Children's Mercy is one of only a few centers in the region to offer fetal treatment for babies before they are born. Although most interventions for CPAM are performed after birth, fetal treatment may include:
Cyst aspiration, to puncture and drain a large CPAM cyst
Thoracoamniotic shunt placement - this procedure uses ultrasound guidance to place a straw-like tube into the baby's chest. This allows the CPAM cyst's fluid to drain out of the chest and into the amniotic fluid surrounding the baby
Removal of the cyst - this is only done prenatally in the rare case of a baby experiencing heart failure (hydrops) due to a very large CPAM
If it is not possible or necessary to provide treatment before birth, your care team will evaluate your baby as soon as possible after they are born and stable. Typically, doctors will schedule a surgery to remove the affected part of the lung. Removal helps eliminate the risk of infection and malignancy (cancer) in the future. Most babies have a very good prognosis once the CPAM is removed.
The timing of surgery depends on whether your baby's overall health is impacted by the CPAM. If the growth is relatively small and there are no problems with breathing or other concerns, you may be able to go home with your baby and schedule surgery for when they are 3-6 months old.
If the CPAM is causing problems for your baby, your doctors may recommend surgery shortly after birth in order to give your baby the best possible outcome. If this is the case, you may consider delivering your baby in the Special Care Delivery unit at the Fetal Health Center to ensure your baby receives immediate medical attention while still staying close by to you.
The surgical procedure consists of making either one incision (open technique) or a few smaller incisions (minimally invasive technique) in the side of the chest. This allows your surgeon to remove the affected lobe. Babies are able to do very well with the remainder of their healthy lung tissue after the CPAM is removed.
During the procedure, your baby will need general anesthesia and will have a tube in their chest after surgery for a few days. A follow-up chest X-ray helps doctors check for full expansion of the remaining lung tissue.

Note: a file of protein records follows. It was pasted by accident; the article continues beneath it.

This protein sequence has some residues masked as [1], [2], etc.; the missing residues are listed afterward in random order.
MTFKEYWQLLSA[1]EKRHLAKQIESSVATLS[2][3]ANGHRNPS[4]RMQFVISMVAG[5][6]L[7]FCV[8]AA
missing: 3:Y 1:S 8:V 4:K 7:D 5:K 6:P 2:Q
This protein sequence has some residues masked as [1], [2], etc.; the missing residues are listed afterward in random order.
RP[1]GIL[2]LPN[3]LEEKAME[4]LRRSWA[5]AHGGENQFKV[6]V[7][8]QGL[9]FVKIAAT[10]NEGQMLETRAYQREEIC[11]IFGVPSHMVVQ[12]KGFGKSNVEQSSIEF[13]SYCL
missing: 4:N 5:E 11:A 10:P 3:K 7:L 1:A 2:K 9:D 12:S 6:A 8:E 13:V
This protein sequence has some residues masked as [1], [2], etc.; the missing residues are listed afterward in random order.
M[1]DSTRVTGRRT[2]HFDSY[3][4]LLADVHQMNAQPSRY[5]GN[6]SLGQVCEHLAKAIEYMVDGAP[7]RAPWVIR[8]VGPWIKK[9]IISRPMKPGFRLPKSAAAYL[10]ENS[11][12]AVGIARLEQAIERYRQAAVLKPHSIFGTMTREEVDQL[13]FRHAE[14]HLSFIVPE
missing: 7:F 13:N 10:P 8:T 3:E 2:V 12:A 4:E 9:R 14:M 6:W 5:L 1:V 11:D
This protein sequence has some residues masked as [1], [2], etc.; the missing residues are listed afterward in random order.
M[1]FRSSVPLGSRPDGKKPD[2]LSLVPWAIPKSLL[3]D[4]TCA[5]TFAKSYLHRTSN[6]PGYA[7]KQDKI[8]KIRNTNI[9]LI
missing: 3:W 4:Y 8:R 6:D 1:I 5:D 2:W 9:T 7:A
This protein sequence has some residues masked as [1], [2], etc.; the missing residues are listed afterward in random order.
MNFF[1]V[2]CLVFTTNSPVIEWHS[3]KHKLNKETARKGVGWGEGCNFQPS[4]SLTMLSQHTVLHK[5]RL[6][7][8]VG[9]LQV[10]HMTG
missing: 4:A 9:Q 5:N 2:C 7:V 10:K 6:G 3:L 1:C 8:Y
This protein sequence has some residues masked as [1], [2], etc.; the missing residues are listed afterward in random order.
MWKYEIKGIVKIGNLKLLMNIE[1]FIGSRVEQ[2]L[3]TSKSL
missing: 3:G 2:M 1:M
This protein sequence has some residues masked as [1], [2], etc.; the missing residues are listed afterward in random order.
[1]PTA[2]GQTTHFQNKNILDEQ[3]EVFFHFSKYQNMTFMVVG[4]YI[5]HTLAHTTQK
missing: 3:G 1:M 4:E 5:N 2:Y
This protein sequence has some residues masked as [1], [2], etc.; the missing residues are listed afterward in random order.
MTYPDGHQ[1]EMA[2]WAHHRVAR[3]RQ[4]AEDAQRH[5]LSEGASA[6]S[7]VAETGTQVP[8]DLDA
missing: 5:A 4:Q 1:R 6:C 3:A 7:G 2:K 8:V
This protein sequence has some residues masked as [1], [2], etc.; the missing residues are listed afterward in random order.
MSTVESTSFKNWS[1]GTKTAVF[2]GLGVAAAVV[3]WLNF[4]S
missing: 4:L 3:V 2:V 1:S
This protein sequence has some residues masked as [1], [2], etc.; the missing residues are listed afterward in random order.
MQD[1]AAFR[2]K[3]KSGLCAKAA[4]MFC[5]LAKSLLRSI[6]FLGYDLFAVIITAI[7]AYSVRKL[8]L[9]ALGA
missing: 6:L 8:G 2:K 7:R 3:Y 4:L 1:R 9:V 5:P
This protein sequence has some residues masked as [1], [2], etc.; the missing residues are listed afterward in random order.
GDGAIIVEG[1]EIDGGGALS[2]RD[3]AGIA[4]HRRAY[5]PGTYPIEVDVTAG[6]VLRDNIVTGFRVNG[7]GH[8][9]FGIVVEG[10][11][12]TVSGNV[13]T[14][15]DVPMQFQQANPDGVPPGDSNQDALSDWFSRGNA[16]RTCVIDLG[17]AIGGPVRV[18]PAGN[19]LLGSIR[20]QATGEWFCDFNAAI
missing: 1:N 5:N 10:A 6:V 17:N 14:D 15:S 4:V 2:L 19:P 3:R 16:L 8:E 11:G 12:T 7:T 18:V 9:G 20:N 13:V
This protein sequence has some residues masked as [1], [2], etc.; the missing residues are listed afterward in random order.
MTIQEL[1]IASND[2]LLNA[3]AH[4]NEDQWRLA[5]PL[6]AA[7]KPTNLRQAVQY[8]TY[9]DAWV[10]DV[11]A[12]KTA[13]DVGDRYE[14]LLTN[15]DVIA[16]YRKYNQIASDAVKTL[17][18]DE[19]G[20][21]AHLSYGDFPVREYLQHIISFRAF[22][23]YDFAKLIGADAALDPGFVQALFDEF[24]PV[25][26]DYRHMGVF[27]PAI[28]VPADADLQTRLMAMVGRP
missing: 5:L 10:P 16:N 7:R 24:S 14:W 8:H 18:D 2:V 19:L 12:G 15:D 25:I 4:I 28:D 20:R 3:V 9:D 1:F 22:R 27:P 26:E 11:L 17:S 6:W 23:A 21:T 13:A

Most of the time, you can go home within a week after surgery. However, the length of stay in the NICU for an infant with this condition varies. Your baby will be able to go home when they are gaining weight and can tolerate full feedings. After discharge, a pediatrician will monitor your baby. Your baby will also come back to Children’s Mercy to see the pediatric surgeon or any other necessary specialists.
Outcomes and prognosis for CPAM
The outcomes for babies with CPAM are generally very good. In most cases, infants recover well and usually have no immediate issues after discharge from the hospital. It's important to follow up with your pediatrician or primary care provider for routine care during infancy and childhood.
Choosing the best home for your child's care
At Children’s Mercy, our skilled professionals can care for you and your baby before, during and after delivery. Our Fetal Health Center works with families like yours every day to help correct and prevent problems that happen during prenatal development.
Our team of pediatric surgeons was one of the first to apply minimally invasive surgical techniques (surgery through very small incisions) to infants and children. Our expertise in minimally invasive thoracic surgery means we are able to remove most CPAMs using these specialized techniques to minimize pain, scars, and days in the hospital for your child.